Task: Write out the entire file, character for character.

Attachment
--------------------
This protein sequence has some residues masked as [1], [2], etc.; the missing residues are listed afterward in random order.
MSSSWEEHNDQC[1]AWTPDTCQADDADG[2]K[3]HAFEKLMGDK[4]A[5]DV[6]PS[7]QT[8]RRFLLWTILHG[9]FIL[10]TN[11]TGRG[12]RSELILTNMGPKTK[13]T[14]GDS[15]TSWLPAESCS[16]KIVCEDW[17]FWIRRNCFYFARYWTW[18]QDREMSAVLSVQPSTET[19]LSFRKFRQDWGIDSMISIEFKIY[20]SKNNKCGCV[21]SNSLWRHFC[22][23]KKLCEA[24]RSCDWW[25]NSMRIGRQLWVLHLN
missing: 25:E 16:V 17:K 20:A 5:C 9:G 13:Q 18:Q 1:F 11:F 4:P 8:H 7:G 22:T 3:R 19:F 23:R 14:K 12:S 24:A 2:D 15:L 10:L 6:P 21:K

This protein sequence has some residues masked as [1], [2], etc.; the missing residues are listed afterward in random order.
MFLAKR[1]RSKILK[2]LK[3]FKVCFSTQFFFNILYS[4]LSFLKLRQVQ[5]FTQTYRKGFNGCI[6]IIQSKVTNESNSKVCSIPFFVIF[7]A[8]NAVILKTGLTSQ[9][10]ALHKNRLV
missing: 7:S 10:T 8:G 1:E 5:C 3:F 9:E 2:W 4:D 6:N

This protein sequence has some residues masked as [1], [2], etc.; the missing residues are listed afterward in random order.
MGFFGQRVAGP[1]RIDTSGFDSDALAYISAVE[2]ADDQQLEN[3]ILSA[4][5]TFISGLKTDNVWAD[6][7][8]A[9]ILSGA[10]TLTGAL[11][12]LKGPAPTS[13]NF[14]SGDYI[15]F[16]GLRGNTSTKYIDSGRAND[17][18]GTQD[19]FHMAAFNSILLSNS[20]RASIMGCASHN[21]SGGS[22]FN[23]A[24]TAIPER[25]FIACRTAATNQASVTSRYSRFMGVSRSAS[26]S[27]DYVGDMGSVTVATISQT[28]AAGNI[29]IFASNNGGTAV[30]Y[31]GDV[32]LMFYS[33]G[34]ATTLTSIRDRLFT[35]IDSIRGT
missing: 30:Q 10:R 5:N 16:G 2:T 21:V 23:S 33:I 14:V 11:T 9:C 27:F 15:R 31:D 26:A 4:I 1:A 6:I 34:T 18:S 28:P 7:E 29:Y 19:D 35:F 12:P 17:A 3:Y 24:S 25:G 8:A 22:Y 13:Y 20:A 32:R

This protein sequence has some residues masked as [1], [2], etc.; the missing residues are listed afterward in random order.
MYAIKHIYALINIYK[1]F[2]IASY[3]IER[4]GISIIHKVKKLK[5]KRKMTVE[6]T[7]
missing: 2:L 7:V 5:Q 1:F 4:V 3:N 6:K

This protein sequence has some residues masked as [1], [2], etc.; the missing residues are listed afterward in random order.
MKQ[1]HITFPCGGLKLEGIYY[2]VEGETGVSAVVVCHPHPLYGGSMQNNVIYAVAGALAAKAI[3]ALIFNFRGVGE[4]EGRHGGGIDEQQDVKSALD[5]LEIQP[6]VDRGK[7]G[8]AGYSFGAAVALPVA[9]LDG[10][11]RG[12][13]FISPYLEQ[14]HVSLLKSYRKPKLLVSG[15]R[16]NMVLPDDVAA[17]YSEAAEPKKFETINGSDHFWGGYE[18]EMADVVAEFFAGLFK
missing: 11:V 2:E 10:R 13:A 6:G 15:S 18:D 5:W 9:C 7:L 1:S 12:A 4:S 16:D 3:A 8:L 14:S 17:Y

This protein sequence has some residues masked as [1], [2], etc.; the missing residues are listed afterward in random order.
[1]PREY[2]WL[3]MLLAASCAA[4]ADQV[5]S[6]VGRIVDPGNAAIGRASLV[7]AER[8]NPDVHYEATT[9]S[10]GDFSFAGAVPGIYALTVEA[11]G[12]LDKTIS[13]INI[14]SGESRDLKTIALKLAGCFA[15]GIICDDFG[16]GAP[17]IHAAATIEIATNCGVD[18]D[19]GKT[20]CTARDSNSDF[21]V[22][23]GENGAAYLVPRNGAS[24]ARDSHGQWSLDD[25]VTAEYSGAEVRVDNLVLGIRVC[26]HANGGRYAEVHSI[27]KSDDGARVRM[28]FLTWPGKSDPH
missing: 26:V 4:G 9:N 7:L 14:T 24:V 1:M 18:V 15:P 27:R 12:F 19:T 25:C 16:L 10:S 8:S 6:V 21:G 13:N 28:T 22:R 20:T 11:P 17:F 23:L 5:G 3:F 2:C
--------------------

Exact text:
This protein sequence has some residues masked as [1], [2], etc.; the missing residues are listed afterward in random order.
MSSSWEEHNDQC[1]AWTPDTCQADDADG[2]K[3]HAFEKLMGDK[4]A[5]DV[6]PS[7]QT[8]RRFLLWTILHG[9]FIL[10]TN[11]TGRG[12]RSELILTNMGPKTK[13]T[14]GDS[15]TSWLPAESCS[16]KIVCEDW[17]FWIRRNCFYFARYWTW[18]QDREMSAVLSVQPSTET[19]LSFRKFRQDWGIDSMISIEFKIY[20]SKNNKCGCV[21]SNSLWRHFC[22][23]KKLCEA[24]RSCDWW[25]NSMRIGRQLWVLHLN
missing: 25:E 16:V 17:K 20:A 5:C 9:G 13:Q 18:Q 1:F 11:F 4:P 8:H 7:G 22:T 3:R 19:F 23:R 14:K 12:S 24:A 2:D 15:L 10:L 6:P 21:K

This protein sequence has some residues masked as [1], [2], etc.; the missing residues are listed afterward in random order.
MFLAKR[1]RSKILK[2]LK[3]FKVCFSTQFFFNILYS[4]LSFLKLRQVQ[5]FTQTYRKGFNGCI[6]IIQSKVTNESNSKVCSIPFFVIF[7]A[8]NAVILKTGLTSQ[9][10]ALHKNRLV
missing: 7:S 10:T 8:G 1:E 5:C 3:F 9:E 2:W 4:D 6:N

This protein sequence has some residues masked as [1], [2], etc.; the missing residues are listed afterward in random order.
MGFFGQRVAGP[1]RIDTSGFDSDALAYISAVE[2]ADDQQLEN[3]ILSA[4][5]TFISGLKTDNVWAD[6][7][8]A[9]ILSGA[10]TLTGAL[11][12]LKGPAPTS[13]NF[14]SGDYI[15]F[16]GLRGNTSTKYIDSGRAND[17][18]GTQD[19]FHMAAFNSILLSNS[20]RASIMGCASHN[21]SGGS[22]FN[23]A[24]TAIPER[25]FIACRTAATNQASVTSRYSRFMGVSRSAS[26]S[27]DYVGDMGSVTVATISQT[28]AAGNI[29]IFASNNGGTAV[30]Y[31]GDV[32]LMFYS[33]G[34]ATTLTSIRDRLFT[35]IDSIRGT
missing: 30:Q 10:R 5:N 16:G 2:T 21:V 23:S 33:I 14:V 11:T 9:C 27:F 15:R 31:D 26:A 4:I 1:A 6:I 34:T 18:S 28:P 7:E 29:Y 19:D 35:F 12:P 17:A 3:Y 24:S 25:G 8:A 22:Y 13:Y 20:A 32:R

This protein sequence has some residues masked as [1], [2], etc.; the missing residues are listed afterward in random order.
MYAIKHIYALINIYK[1]F[2]IASY[3]IER[4]GISIIHKVKKLK[5]KRKMTVE[6]T[7]
missing: 2:L 7:V 5:Q 1:F 4:V 3:N 6:K

This protein sequence has some residues masked as [1], [2], etc.; the missing residues are listed afterward in random order.
MKQ[1]HITFPCGGLKLEGIYY[2]VEGETGVSAVVVCHPHPLYGGSMQNNVIYAVAGALAAKAI[3]ALIFNFRGVGE[4]EGRHGGGIDEQQDVKSALD[5]LEIQP[6]VDRGK[7]G[8]AGYSFGAAVALPVA[9]LDG[10][11]RG[12][13]FISPYLEQ[14]HVSLLKSYRKPKLLVSG[15]R[16]NMVLPDDVAA[17]YSEAAEPKKFETINGSDHFWGGYE[18]EMADVVAEFFAGLFK
missing: 11:V 2:E 10:R 13:A 6:G 15:S 18:D 5:W 9:C 7:L 1:S 12:A 4:S 16:D 3:A 8:L 14:S 17:Y

This protein sequence has some residues masked as [1], [2], etc.; the missing residues are listed afterward in random order.
[1]PREY[2]WL[3]MLLAASCAA[4]ADQV[5]S[6]VGRIVDPGNAAIGRASLV[7]AER[8]NPDVHYEATT[9]S[10]GDFSFAGAVPGIYALTVEA[11]G[12]LDKTIS[13]INI[14]SGESRDLKTIALKLAGCFA[15]GIICDDFG[16]GAP[17]IHAAATIEIATNCGVD[18]D[19]GKT[20]CTARDSNSDF[21]V[22][23]GENGAAYLVPRNGAS[24]ARDSHGQWSLDD[25]VTAEYSGAEVRVDNLVLGIRVC[26]HANGGRYAEVHSI[27]KSDDGARVRM[28]FLTWPGKSDPH
missing: 26:V 4:G 9:N 7:L 14:T 24:V 1:M 18:V 15:P 27:R 12:F 19:T 25:C 16:L 10:S 8:S 6:V 21:G 13:N 28:T 22:R 20:T 11:P 17:F 23:L 5:G 3:F 2:C